Much loved Australian actor Magda Szubanski in cahoots with Fiona Scott Norman will be hosting a morning show each day of the festival with interviews and often comic commentaries of the news of the day.

Folksy session lovers will find their new venue, The Craic, down beside the cooling waters of the beautiful onsite natural swimming oasis Lake Gkula, close to the Festival General Store.

Visual artist Craig Walsh and musical director Linsey Pollack will be launching their new theatrical collaboration at the festival, which according to Bill Hauritz, is stunning.

Mycorrhizia, a journey into the deep-rooted wonder of the Wood Wide Web, will be on at The Pond in the evenings.

The Woodfordia hills have also rung with the sounds and voices of many Australian performance legends over the years.

Programmers announced that John Butler, Boy & Bear, Liz Stringer, Eric Bogle, Greg Sheehan, The Black Sorrows, Lior & Domini, Urthboy, Neil Murray, William Barton, Tenzin Choegyal, Dya Singh and Fred Smith are returning.

“25 years ago it was a dream come true to play Woodford.

“Today, nothing’s changed other than I love it more!

“Woodford is one of the best music festivals in this solar system,” says John Butler.

The Children’s Festival has been a treasured part of the festival experience and a place of play, learning and adventure for many young Woodfordians over the past 35 years.

The Circus Lair, Stardust Theatre and the Puppet Joint are back, along with Adventure Playground at the Far-Out.

Principal Organiser Becky Wandell says “we pour so much love into our programming for this precious part of the festival.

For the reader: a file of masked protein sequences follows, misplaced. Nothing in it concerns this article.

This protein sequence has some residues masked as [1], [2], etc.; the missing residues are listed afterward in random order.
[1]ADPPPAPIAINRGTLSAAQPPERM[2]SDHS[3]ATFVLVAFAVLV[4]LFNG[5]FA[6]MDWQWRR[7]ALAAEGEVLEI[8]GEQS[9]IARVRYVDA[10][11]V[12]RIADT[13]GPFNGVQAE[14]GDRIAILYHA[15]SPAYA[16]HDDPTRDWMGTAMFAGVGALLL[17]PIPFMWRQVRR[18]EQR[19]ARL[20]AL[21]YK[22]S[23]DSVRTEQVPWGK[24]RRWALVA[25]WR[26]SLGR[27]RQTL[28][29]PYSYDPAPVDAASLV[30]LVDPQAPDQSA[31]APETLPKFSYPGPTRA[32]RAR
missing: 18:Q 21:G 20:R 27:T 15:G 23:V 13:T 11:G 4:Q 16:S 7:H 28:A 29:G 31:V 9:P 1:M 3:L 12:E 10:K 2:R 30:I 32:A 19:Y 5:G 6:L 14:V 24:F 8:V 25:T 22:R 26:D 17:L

“We are very happy to be welcoming Emma Donovan to the Children’s Festival.

“She will be joined by Jinibara Traditional Custodian and natural storyteller Uncle Noel Blair, Mic Conway, dirtgirl and so many of our beloved Children’s Festival performers and presenters again this year. 

“The Circus programme will bring a splendid whirlwind of artists presenting the astounding and the silly and, as night comes upon the festival streets, the circus will morph into the curious and the often outrageous as the cabaret denizens of the evening strut, swirl, charm and mortify the night owls of the event” said Circus Programmer, Chelsea McGovern.


Comedy is always around the corner at Woodford with a host of comics and provocateurs hitting and slouching upon the stages and festival programmers urge patrons to follow the laughter at the Late Night Ever Grins at the new Evergreen venue.

Woodfordia General Manager and Deputy Director of the Woodford Folk Festival gave a hearty thanks to the hardworking Woodfordia site team for the enormous amount of work that they are completing, bringing Woodfordia back to its full glory and preparing for all seasons.

“Woodfordia is looking beautiful, and we are now prepared for all weather outcomes.

“We have done a lot of work on site drainage over the years, so we know that we can cope well with rain, and Lake Gkula, our beautiful natural swimming lake, lets us offer respite from the heat too.

“We are in a very good position to deal with all sorts of changes in the weather,” said Jackes.

Woodford regulars will notice a few changes to the festival site this year, the most notable being the addition of a new amphitheatre at the Grande venue.

“The Grande is one of the event’s largest venues and the new Amphigrande means that we are even better able to cater for the big gigs there” Jackes announced.

“Thanks to the great support of the Queensland Government and Moreton Bay Regional Council, we have another more accessible big venue,” said Jackes.

Buy tickets to this year’s Woodford Folk Festival here: https://woodfordfolkfestival.com/tickets/